In fact, some business sectors are relying heavily on smart lockers to drive future growth. Demand is widespread. According to recent market research, sales of consumer and enterprise smart lockers are expected to grow 10 percent yearly through 2030.
The flexibility of smart lockers makes them well-suited for solving storage and distribution challenges in any industry. But there is no one-size-fits-all management plan that everyone can follow. The lockers are just the tools at the core of an asset management plan.
So what is a smart locker, anyway? To deploy the best possible equipment tracking system for your business, it helps to ask how do smart lockers work? What can they do? And how have other businesses successfully used them? This article answers all of those questions.
What is a Smart Locker?
Let’s start with the concept of smart technology. Smart tech is any product with an integrated computer and sensor system that can monitor itself. Often, that smart product can analyze its own data to make performance changes automatically.
A smart locker, or intelligent locker, is a secure storage and distribution system with one of those integrated computer and sensor networks built in. They can adjust on the fly which assets are available for sign-out, flag assets in need of repair, and alert you to irregularities in sign-out patterns.
A traditional storage locker can hold a laptop, but it might only have PIN code security and no other access or management tools. As a result, anyone with the PIN code can take the laptop anytime.
In contrast, a smart locker system stores and often charges the laptop while idle. Its authentication panel records the identity of the user signing the laptop in or out. Administrators can restrict sign-outs user-by-user or to only certain times. The smart locker can also alert administrators if a user doesn’t return a laptop on time.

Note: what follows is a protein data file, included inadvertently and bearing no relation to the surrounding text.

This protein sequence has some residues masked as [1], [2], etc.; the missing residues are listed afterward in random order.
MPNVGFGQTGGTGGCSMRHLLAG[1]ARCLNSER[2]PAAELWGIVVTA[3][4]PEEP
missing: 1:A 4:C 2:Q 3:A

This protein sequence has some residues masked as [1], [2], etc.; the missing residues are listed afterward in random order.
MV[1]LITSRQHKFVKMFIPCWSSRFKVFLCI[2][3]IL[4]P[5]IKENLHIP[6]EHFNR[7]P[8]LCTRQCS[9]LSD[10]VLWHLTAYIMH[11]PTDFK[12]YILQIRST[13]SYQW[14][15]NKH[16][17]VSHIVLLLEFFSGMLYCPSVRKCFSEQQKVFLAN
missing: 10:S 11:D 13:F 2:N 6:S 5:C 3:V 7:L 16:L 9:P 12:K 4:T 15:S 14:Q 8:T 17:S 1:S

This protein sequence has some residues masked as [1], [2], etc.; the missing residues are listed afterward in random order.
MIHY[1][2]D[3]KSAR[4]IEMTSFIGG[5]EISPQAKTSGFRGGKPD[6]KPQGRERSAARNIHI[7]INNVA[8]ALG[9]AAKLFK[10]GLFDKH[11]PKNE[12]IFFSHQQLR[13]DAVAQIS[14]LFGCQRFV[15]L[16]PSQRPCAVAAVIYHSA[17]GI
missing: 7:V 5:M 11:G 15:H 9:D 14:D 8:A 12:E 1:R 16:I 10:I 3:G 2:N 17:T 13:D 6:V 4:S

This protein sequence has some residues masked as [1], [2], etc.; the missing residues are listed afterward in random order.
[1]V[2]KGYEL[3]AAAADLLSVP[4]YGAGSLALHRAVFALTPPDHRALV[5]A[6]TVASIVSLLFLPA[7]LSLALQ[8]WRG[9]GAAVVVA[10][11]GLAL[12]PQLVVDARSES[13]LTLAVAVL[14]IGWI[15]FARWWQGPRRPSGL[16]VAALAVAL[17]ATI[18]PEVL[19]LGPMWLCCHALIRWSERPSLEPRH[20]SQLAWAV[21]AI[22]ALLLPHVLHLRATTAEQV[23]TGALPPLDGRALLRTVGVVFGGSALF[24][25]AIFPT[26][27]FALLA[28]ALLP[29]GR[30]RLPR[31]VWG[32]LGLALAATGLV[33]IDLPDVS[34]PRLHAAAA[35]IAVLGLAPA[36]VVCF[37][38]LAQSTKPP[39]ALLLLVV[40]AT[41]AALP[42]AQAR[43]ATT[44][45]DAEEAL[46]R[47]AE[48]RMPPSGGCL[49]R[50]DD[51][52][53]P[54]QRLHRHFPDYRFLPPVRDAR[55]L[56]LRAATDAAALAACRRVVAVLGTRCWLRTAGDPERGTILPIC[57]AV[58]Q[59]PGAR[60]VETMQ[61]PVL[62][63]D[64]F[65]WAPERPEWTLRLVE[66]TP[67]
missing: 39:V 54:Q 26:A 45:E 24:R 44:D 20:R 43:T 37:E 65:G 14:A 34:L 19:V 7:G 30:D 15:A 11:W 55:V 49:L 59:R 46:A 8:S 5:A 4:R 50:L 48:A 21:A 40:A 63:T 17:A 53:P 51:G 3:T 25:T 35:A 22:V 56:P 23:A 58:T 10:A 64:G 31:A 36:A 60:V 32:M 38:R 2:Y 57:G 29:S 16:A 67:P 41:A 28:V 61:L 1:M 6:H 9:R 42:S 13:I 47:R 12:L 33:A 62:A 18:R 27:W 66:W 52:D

Core Components of Smart Lockers
Let’s break down the components you need to make a locker system. We’ll go from least to most smart.
Whether they’re smart or not, lockers need to be reliable storage systems. From the outside, most smart locker systems look like traditional storage lockers. They often have either ventilated metal or clear high-impact polycarbonate doors.
This is the first component that makes a locker smart. Requiring staff to individually identify themselves gives you tighter control over who can access specific equipment.
The most basic authentication option is the PIN code, but it is also the least secure option. Security researchers have found that PIN codes are too easy for determined attackers to guess. In fact, twenty PIN codes make up 10 percent of all codes used worldwide.
For higher security environments, other options are available. These include swipe cards, smartphone apps, or biometric scans, such as fingerprints, facial scans, or eye scans.
In addition to tracking users, smart locker technology must also track individual assets. This is called content surveillance. One of the most reliable and cost-effective ways to do this is with passive RFID tags.
These tags can be attached to or embedded in various materials. Smart storage lockers read tags to confirm that the correct asset is taken or returned.